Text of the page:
Cameron held back dozens of communications with Brooks on legal advice
Downing Street said PM didn’t hand over texts and emails of a social nature
Shadow Home Office minister says PM has been ‘less than straightforward’
Brooks got £7m ‘golden goodbye’ when she resigned over hacking scandal
David Cameron held back dozens of communications between himself and Rebekah Brooks from the Leveson Inquiry on legal advice, it emerged yesterday.
Downing Street confirmed that the Prime Minister did not hand over the content of texts and emails of a social nature with the former News of the World editor since they did not fall within Lord Justice Leveson’s remit.
Shadow Home Office minister Chris Bryant accused Mr Cameron of being ‘less than straightforward’ in his handling of the affair.
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Correspondents: Emails between Rebekah Brooks, former Chief Executive of News International, and Prime Minister David Cameron, right, are believed to have been withheld from the Leveson Inquiry
In court: Rebekah Brooks, the former head of News International, faces charges for perverting the course of justice in relation to phone hacking
But sources close to the judge confirmed he was content with the material passed to his inquiry.
Phone hacking victim: Labour MP Chris Bryant has called for all emails to be released
A series of texts between the PM and Mrs Brooks were revealed to the inquiry by News International, parent company of the Sun and News of the World. The Leveson Inquiry only permitted part of one to be released to the public on the grounds that the others were not relevant to the terms of the inquiry.
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It revealed that Mrs Brooks, who is now facing trial for perverting the course of justice, had told Mr Cameron ‘professionally we’re definitely in this together’. It has now emerged that Mr Cameron took advice from government lawyers about which of his own texts and emails should be disclosed and failed to pass on those of a social nature.
The communications could have embarrassed the Prime Minister by exposing the full extent of his relations with the Murdoch empire and the extent to which he socialised with Mrs Brooks.
She had already claimed the pair were in contact twice a week and that Mr Cameron signed off messages with LOL, thinking it meant ‘lots of love’ rather than ‘laugh out loud’.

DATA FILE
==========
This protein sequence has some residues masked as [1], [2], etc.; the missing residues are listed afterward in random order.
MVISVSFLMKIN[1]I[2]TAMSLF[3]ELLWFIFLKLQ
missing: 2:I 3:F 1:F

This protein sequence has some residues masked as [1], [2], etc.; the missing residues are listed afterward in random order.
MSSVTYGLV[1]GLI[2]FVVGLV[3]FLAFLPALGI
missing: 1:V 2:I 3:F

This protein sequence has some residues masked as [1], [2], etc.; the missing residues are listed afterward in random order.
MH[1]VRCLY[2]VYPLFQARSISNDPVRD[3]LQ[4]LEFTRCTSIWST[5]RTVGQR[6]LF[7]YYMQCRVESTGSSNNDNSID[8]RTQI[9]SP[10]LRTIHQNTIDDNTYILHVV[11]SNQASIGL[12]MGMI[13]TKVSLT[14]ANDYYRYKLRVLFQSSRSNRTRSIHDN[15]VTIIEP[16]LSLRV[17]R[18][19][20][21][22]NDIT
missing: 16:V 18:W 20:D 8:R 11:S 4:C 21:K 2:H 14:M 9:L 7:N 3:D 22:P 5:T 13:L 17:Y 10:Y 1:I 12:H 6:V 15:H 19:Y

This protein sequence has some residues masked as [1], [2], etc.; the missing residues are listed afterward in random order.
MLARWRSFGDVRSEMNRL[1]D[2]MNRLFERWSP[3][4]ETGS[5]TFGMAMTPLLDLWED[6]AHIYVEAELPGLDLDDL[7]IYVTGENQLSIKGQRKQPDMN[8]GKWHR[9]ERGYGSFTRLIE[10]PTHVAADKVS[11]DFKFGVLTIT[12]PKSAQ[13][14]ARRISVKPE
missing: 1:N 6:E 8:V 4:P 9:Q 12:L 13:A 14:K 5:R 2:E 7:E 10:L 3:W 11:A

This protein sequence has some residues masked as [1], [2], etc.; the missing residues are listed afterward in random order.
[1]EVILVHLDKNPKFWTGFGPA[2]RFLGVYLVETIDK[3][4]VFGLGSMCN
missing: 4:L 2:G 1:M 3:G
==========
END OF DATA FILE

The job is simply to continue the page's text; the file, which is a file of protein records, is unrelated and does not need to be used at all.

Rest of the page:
The emails and texts are also thought to include contacts between Mr Cameron and Andy Coulson, another ex-News of the World editor.
Downing Street sources stressed that the Leveson Inquiry had only requested the release of communications between Mr Cameron and Mrs Brooks that were ‘relevant’. A No 10 spokesman said: ‘All the material the inquiry asked for was given to them.’
Video: Chris Bryant MP quizzes the PM on emails…
Chris Bryant quizzes PM on Leveson emails
REBEKAH BROOKS’ £7MILLION ‘GOLDEN GOODBYE’ FOR RESIGNATION
Rebekah Brooks was awarded a £7million pay-off when she resigned over the phone hacking scandal, it has emerged.
The ‘golden goodbye’ award is thought to consist of cash and pension payments as well as use of a chauffeur-driven car and an allowance for legal fees.
Ms Brooks, who headed Australian tycoon Rupert Murdoch’s UK newspaper arm, quit in disgrace last July.
Ms Brooks, from Churchill in Oxfordshire, is accused of conspiracy to pervert the course of justice over allegations that she tried to conceal information from police investigating phone hacking and claims of corrupt payments to public officials at The Sun and the News of the World.
The trial is set to take place next September.
News of the payoff also emerged on the eve of yesterday’s annual general meeting of News Corp, News International’s parent group.
The award for Brooks – much higher than the £1.7m cash pay-out previously reported – is also set to rile investors.
It is understood Ms Brooks’ pay off includes a ‘claw back’ clause – which allows News International to recover some of Ms Brooks’ pay in certain circumstances.